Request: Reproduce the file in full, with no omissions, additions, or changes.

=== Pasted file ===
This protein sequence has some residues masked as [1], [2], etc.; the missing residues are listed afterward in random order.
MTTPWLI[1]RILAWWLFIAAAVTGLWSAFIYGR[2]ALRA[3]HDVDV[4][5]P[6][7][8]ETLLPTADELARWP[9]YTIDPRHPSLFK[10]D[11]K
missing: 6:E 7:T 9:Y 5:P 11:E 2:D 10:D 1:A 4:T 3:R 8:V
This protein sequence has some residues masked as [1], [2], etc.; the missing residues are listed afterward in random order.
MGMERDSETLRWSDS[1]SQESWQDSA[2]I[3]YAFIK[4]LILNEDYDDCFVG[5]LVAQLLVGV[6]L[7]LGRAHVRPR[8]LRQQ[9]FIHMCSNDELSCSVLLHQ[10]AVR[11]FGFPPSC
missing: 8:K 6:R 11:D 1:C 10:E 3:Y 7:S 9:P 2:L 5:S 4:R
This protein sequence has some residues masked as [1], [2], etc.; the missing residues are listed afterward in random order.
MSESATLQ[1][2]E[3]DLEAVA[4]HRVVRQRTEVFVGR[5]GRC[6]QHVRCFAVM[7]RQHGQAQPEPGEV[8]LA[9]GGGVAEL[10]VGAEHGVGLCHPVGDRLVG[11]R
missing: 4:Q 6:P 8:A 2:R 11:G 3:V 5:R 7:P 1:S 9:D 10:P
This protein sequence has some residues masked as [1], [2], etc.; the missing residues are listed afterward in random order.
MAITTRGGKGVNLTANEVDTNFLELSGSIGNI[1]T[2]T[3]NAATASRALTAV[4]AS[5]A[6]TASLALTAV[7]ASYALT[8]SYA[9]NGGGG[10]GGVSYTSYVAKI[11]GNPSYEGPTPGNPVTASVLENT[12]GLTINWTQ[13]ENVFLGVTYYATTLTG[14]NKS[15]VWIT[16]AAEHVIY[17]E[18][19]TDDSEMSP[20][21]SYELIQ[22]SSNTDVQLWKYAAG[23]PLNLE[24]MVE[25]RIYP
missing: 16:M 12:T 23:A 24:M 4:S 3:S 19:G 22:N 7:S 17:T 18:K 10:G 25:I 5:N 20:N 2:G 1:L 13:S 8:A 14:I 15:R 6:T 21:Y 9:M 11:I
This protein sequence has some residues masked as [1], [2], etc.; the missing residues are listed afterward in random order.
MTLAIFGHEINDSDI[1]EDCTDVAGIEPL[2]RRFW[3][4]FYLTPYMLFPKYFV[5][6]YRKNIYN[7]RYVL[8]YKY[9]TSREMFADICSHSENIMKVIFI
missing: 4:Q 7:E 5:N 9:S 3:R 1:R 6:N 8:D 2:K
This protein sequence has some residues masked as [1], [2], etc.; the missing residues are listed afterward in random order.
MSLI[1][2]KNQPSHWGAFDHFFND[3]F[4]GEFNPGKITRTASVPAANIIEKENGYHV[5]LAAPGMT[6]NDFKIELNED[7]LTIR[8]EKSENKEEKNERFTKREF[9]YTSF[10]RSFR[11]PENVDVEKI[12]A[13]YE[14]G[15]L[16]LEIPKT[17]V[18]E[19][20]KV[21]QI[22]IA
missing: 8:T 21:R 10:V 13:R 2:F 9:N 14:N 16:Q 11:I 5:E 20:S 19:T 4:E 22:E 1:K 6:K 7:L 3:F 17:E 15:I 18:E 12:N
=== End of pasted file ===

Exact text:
This protein sequence has some residues masked as [1], [2], etc.; the missing residues are listed afterward in random order.
MTTPWLI[1]RILAWWLFIAAAVTGLWSAFIYGR[2]ALRA[3]HDVDV[4][5]P[6][7][8]ETLLPTADELARWP[9]YTIDPRHPSLFK[10]D[11]K
missing: 6:E 7:T 9:Y 5:P 11:E 2:D 10:D 1:A 4:T 3:R 8:V
This protein sequence has some residues masked as [1], [2], etc.; the missing residues are listed afterward in random order.
MGMERDSETLRWSDS[1]SQESWQDSA[2]I[3]YAFIK[4]LILNEDYDDCFVG[5]LVAQLLVGV[6]L[7]LGRAHVRPR[8]LRQQ[9]FIHMCSNDELSCSVLLHQ[10]AVR[11]FGFPPSC
missing: 8:K 6:R 11:D 1:C 10:E 3:Y 7:S 9:P 2:L 5:S 4:R
This protein sequence has some residues masked as [1], [2], etc.; the missing residues are listed afterward in random order.
MSESATLQ[1][2]E[3]DLEAVA[4]HRVVRQRTEVFVGR[5]GRC[6]QHVRCFAVM[7]RQHGQAQPEPGEV[8]LA[9]GGGVAEL[10]VGAEHGVGLCHPVGDRLVG[11]R
missing: 4:Q 6:P 8:A 2:R 11:G 3:V 5:R 7:P 1:S 9:D 10:P
This protein sequence has some residues masked as [1], [2], etc.; the missing residues are listed afterward in random order.
MAITTRGGKGVNLTANEVDTNFLELSGSIGNI[1]T[2]T[3]NAATASRALTAV[4]AS[5]A[6]TASLALTAV[7]ASYALT[8]SYA[9]NGGGG[10]GGVSYTSYVAKI[11]GNPSYEGPTPGNPVTASVLENT[12]GLTINWTQ[13]ENVFLGVTYYATTLTG[14]NKS[15]VWIT[16]AAEHVIY[17]E[18][19]TDDSEMSP[20][21]SYELIQ[22]SSNTDVQLWKYAAG[23]PLNLE[24]MVE[25]RIYP
missing: 16:M 12:T 23:A 24:M 4:S 3:S 19:G 22:N 7:S 17:T 18:K 10:G 25:I 5:N 20:N 2:G 1:L 13:S 8:A 14:I 15:R 6:T 21:Y 9:M 11:I
This protein sequence has some residues masked as [1], [2], etc.; the missing residues are listed afterward in random order.
MTLAIFGHEINDSDI[1]EDCTDVAGIEPL[2]RRFW[3][4]FYLTPYMLFPKYFV[5][6]YRKNIYN[7]RYVL[8]YKY[9]TSREMFADICSHSENIMKVIFI
missing: 4:Q 7:E 5:N 9:S 3:R 1:R 6:N 8:D 2:K
This protein sequence has some residues masked as [1], [2], etc.; the missing residues are listed afterward in random order.
MSLI[1][2]KNQPSHWGAFDHFFND[3]F[4]GEFNPGKITRTASVPAANIIEKENGYHV[5]LAAPGMT[6]NDFKIELNED[7]LTIR[8]EKSENKEEKNERFTKREF[9]YTSF[10]RSFR[11]PENVDVEKI[12]A[13]YE[14]G[15]L[16]LEIPKT[17]V[18]E[19][20]KV[21]QI[22]IA
missing: 8:T 21:R 10:V 13:R 2:F 9:N 14:N 16:Q 11:I 5:E 20:S 19:T 4:E 22:E 1:K 6:K 7:L 3:F 17:E 15:I 18:E 12:N